Trivia Game

Last Week!

  • This is our last week for Coding Club!

  • You should keep playing at home. See Installing Python at Home

  • This project will not be completed today!

  • Learning to code requires you to try and keep trying until you understand

  • There are lots of other ways to learn to code. See Useful Links for Learning

Our Trivia Game works like so:

  • We load some trivia questions

  • We ask the user each question in turn

  • Each level has an increasing point reward

  • If the user gets a question wrong, their points are halved

  • If the user gets 3 questions wrong, they lose everything

  • If the user decides to quit (enter no answer), they exit with their current score

What it Looks Like

This is what running the game should look like:

Level 1 for 1000pts    Score: 0pts Errors: 0/3
What is RAM?
    1) Memory
    2) Female Sheep
    3) Baby Sheep
    4) Forgotten Sheep
Your answer (Enter to Cancel)? 2
WRONG! 1 Errors

Level 1 for 1000pts    Score: 0pts Errors: 1/3
What is RAM?
    1) Memory
    2) Female Sheep
    3) Baby Sheep
    4) Forgotten Sheep
Your answer (Enter to Cancel)? 3
WRONG! 2 Errors

Level 1 for 1000pts    Score: 0pts Errors: 2/3
What is RAM?
    1) Memory
    2) Female Sheep
    3) Baby Sheep
    4) Forgotten Sheep
Your answer (Enter to Cancel)? 4
WRONG! Sorry, you've lost everything

Please try again!
Press <enter> to leave >

Reading the Game

You can download the game and the questions here:


  • we need to be able to Read a File to load our questions

    • we will use Loops to load the questions from the file

  • we will store those questions and answers (in Lists)

  • we want to pull out particular elements in the lists (via List Indexing)

    • the first field in each line is a question

    • the second field is the answer

    • the rest of the line is wrong answers

  • we want to loop over the questions (with for Loops)

  • we need to be able to define Functions to make the code easier to understand

Overall Game Loop

Our overall game looks like this:

def run_game():
    """Run the Trivia Game until the user exits, wins or loses"""
    errors = 0
    score = 0
    list_of_questions = load_questions()
    for level_number,level in enumerate(list_of_questions):
        errors,score = run_level( level_number, level, errors, score )
        # errors == -1 -> user quit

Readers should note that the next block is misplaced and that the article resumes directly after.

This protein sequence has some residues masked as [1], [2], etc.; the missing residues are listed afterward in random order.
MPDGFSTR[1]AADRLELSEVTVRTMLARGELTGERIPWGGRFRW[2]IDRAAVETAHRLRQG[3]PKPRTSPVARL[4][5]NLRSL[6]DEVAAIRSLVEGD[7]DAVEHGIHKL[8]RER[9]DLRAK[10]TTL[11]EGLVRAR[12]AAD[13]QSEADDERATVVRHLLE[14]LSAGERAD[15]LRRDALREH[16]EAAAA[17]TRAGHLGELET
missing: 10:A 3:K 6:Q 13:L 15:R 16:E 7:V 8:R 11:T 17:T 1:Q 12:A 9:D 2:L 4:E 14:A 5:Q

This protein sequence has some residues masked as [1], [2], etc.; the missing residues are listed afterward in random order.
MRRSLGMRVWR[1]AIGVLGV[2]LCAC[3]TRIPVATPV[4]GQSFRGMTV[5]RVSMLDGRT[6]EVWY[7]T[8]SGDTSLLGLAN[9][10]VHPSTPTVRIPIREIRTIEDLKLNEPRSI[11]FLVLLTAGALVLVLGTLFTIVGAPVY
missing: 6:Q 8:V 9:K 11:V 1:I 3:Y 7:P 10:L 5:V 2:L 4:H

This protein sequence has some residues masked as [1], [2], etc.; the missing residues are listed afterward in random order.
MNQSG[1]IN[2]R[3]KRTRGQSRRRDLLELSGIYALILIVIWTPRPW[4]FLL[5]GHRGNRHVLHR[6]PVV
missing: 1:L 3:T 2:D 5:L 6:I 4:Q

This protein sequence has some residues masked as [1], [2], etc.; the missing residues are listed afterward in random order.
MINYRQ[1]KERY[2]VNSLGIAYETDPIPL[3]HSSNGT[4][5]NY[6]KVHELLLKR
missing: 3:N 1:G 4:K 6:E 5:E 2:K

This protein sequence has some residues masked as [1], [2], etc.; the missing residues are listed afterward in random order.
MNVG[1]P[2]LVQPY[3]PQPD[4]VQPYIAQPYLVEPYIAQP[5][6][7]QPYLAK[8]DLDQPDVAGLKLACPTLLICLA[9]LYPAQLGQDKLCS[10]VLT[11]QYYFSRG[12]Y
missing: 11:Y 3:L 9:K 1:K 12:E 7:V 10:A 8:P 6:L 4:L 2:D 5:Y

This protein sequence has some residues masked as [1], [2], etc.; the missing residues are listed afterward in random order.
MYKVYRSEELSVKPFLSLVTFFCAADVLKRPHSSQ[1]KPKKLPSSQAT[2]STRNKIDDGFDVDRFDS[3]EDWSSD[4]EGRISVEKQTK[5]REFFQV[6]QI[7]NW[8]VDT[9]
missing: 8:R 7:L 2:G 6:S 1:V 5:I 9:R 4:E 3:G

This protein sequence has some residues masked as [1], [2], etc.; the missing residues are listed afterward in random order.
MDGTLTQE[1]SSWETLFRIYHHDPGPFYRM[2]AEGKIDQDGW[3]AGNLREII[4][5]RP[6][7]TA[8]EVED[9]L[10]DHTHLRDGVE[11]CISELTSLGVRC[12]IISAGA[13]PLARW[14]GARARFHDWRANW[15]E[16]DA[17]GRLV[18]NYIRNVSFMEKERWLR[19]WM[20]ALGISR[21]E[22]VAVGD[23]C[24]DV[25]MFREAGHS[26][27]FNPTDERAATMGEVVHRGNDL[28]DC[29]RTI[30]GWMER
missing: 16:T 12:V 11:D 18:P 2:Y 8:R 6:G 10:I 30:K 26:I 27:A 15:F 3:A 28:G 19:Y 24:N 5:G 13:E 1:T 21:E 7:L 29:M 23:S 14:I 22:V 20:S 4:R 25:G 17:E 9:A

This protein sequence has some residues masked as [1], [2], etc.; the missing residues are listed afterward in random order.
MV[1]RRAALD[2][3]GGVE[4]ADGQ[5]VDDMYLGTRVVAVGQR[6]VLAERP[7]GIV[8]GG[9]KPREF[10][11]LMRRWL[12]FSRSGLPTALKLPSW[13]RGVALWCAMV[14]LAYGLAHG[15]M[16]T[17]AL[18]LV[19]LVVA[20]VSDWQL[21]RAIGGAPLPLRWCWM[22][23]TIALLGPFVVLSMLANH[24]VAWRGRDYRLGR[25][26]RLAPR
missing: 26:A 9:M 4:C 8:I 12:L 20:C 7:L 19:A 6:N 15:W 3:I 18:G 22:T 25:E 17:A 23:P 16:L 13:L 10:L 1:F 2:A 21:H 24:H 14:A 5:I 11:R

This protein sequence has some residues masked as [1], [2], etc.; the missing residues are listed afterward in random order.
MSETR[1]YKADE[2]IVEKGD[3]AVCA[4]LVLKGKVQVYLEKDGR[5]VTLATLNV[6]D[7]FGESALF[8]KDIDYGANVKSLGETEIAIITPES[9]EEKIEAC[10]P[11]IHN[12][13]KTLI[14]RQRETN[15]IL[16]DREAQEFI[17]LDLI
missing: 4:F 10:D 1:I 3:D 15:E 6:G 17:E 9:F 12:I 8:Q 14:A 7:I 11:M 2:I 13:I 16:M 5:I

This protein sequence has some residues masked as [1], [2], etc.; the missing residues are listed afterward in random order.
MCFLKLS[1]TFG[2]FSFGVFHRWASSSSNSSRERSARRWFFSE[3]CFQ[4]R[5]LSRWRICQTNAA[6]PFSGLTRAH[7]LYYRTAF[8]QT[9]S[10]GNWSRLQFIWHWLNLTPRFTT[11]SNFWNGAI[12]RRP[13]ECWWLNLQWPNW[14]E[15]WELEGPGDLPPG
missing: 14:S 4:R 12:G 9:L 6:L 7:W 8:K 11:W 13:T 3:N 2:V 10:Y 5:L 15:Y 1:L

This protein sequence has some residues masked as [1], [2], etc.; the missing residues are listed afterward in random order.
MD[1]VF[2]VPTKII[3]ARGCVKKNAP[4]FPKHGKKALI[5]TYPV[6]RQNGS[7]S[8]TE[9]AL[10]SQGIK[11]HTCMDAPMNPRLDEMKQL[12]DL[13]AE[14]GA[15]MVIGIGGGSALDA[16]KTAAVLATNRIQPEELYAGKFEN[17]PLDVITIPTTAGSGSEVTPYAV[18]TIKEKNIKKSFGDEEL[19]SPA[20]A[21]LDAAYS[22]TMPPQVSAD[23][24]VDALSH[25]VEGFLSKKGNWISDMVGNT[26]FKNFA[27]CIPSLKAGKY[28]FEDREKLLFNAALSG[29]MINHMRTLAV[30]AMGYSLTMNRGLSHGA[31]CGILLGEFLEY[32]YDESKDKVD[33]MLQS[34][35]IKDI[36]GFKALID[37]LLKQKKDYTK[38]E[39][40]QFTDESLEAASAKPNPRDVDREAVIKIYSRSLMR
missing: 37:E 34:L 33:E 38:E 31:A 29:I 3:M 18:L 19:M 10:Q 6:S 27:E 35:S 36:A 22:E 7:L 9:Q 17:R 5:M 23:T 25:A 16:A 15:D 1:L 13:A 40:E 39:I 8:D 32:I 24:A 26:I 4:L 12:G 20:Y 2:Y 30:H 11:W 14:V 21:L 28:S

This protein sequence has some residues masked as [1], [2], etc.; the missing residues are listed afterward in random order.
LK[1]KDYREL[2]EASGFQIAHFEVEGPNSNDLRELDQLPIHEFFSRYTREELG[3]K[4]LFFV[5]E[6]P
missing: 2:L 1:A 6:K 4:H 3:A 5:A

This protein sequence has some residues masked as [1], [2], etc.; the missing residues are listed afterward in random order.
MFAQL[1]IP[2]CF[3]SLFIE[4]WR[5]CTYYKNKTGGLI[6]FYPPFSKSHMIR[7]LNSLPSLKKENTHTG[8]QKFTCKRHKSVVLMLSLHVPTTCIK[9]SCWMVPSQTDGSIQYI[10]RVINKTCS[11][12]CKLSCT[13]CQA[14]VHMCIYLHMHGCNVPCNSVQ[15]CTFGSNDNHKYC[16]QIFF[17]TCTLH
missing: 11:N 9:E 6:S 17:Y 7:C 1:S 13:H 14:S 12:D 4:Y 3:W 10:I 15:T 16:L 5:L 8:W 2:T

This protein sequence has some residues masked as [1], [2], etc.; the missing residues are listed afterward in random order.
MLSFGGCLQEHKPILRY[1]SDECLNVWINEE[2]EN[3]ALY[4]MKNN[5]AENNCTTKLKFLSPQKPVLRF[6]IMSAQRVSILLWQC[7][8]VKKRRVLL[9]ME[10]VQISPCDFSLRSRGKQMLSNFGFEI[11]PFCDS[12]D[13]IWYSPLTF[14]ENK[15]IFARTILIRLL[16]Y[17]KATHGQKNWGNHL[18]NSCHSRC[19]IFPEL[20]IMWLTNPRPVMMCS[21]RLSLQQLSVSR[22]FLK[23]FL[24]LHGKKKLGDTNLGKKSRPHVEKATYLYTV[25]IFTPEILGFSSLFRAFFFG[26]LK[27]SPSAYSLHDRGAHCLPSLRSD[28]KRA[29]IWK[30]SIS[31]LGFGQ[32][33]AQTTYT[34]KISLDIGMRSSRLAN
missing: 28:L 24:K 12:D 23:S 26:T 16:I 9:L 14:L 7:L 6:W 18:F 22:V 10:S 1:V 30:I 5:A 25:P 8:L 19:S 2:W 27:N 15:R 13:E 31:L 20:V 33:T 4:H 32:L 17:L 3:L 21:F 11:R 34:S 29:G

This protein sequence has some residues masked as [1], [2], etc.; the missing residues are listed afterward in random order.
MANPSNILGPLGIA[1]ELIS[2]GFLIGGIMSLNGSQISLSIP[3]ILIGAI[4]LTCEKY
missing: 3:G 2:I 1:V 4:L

# errors == 3 -> user failed
        if errors >= 3 or errors < 0:
    if score:
        print("Your score was {:,}".format(score, ))
        print("Please try again!")
    raw_input("Press <enter> to leave > ")

We are going to track:

  • score (points)

  • errors (to see if the user has failed)

  • we are using the function form of print() here, just to change things up

    • if you look at the top of the module you will see a weird import statement where we imported the print function

  • the current level (and level number)

    • we’ll do this by iterating with a for loop (see Loops)

    • we use the enumerate() function to track our current level number

But to iterate over the questions, we have to have them loaded first.

Loading the Questions

This is what the questions.csv file looks like:

What is RAM?|Memory|Female Sheep|Baby Sheep|Forgotten Sheep

CSV files are a common way to represent a simple spreadsheet-like grid of columns and rows. There’s a module that handles all of the details of reading this format for us:

def load_questions(filename=DEFAULT_QUESTIONS):
    """Load our questions from the filename
    Format of the file:
    returns [
        [ 'question', 'answer', 'bad_answer',... ],
        [ 'question', 'answer', 'bad_answer',... ],
    import csv
    questions = []
    for record in csv.reader(open(filename), delimiter='|'):
        if len(record) > 2: # skip empty lines
    return questions

The only bit of extra logic is to reject short lines (the if statement that checks len( record )).

Running a Level

def run_level( level_number, level, errors, score ):
    """Run a single level until user gets it correct, fails, or quits